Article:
WE TOOK THE BUS to Morelia, capital of Michoacan. We rode through high green valleys surrounded by old volcanic mountains. Sometimes a town sat among the foothills, its colonial cathedral standing watch at the center. More often, we’d pass a small village, with laundry draped over the maguay to dry, flowers growing in pots on roofs and ledges, and goats tethered among the weeds. We passed rolling fields of corn, often enclosed by lava fences. Farmers plowed behind teams of oxen or horses or weeded the young corn with hoes…horse-drawn carts and wagons…a man riding a donkey, with cane crates hanging on each side. Morelia is a small old city; its authenticity seems little compromised by tourism or the other homogenizing forces of the modern world. This impression is not in the least disturbed by Down and Out in Beverly Hills, which is on TV where I sit with my tequila and look out at the plaza and cathedral. Michoacan is poised between the past and the present, at peace with each. It was always a place apart. The Tarascans who lived here before the conquest were never conquered by the Aztecs, spoke a language unrelated to any in Mesoamerica and, unlike any of the other people in the region, made metal tools. Today, an old style of life survives, and I am not sure it will be better for the underclass when it is overtaken by the present. It will be a sad day when the last field in Michoacan is plowed behind a team, when the cattle are all in feedlots and the farmers are all driving tractors for the corporation.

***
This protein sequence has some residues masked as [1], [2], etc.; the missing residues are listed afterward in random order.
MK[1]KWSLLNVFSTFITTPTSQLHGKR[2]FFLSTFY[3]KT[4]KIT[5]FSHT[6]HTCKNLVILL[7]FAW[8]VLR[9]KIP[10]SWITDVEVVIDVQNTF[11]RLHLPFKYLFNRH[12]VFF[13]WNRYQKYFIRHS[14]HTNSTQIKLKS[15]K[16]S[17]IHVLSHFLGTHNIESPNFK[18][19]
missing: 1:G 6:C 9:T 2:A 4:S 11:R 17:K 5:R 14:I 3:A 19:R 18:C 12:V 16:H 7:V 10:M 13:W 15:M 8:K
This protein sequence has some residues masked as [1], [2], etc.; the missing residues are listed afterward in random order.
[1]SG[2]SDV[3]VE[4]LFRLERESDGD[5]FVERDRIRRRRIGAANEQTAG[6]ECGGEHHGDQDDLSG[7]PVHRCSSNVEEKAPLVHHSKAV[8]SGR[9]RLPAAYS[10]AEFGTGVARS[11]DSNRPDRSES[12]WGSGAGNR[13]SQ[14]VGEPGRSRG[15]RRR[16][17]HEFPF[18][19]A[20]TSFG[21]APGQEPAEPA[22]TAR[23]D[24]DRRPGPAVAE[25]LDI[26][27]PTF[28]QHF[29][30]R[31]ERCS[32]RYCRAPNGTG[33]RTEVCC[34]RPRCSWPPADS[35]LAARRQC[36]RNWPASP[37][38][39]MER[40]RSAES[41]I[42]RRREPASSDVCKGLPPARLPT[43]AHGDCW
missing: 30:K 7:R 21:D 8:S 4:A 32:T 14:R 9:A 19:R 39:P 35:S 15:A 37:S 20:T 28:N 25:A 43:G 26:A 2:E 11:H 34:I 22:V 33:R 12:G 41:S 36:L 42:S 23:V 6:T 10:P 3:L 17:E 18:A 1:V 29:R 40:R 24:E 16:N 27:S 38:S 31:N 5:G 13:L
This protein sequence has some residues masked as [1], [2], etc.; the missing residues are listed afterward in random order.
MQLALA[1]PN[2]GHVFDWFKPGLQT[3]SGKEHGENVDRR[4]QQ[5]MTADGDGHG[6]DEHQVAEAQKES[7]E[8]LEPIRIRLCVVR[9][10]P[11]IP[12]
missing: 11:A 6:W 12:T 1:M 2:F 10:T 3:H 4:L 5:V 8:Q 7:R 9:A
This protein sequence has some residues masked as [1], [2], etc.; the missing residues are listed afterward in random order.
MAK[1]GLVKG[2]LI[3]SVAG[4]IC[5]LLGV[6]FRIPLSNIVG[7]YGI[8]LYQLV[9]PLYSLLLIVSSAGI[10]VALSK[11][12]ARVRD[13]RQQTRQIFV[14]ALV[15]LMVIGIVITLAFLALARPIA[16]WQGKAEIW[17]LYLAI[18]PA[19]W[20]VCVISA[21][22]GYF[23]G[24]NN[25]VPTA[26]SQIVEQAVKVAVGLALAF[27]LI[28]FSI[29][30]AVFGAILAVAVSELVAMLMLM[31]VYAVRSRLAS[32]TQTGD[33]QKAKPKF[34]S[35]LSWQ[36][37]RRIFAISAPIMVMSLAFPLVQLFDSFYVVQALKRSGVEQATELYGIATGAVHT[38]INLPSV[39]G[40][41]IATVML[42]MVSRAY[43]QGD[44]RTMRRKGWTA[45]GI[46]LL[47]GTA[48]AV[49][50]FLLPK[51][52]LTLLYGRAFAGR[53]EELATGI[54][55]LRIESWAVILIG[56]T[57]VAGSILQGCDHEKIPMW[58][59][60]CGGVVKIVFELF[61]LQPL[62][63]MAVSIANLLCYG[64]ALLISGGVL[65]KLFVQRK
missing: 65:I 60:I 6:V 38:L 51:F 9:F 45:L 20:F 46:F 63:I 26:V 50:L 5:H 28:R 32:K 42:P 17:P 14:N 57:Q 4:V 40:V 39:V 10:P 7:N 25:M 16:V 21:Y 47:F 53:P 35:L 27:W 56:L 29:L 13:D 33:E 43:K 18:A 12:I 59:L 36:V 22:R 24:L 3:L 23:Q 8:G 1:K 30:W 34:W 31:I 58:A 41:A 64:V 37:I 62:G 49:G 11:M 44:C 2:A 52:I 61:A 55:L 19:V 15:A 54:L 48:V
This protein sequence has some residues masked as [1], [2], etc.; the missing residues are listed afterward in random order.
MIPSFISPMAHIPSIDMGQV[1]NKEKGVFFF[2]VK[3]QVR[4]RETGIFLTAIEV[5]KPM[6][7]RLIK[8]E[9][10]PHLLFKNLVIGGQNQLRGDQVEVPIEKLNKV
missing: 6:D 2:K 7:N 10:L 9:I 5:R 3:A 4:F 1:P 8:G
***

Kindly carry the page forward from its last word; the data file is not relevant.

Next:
I HAD A VAGUE MEMORY of Lake Chapala, Mexico’s largest natural lake, from when I visited in 1965. I think I remember sitting in a lake-front cafe, eating fish and watching the fishermen at work. But when we arrive in Chapala, nothing looks familiar. Old photos in the hotel show a stormy lake overflowing its banks and inundating the town, but now the lakeside cafes are closed, and the piers stretch out across a grassy field where horses and cattle graze and men play soccer. The shore is a mile away; you can hire a boat to take you to an island, but they take you to the boat in a pickup. At first we can’t figure it out, but we gradually get the picture: The river that feeds the lake has been diverted for irrigation. Guadalara pumps its drinking water from the lake, and the lake begins to die. Plans are underway to restore the lake, and it is supposed to regain its normal level in ten years. In the meantime the town of Chapala retains much of its former charm. Along the main street, menus are in English as well as Spanish, and American retirees sit in the cafes morning and night, retired cheaply and well in Mexico. A few blocks away are neighborhood stores and cantinas where English is probably not spoken or heard. Up the hill is a village with a cornfield and rugged pasture, and walking there one morning I saw a man milking in his large front yard, and neighbors coming with their cans for the day’s milk.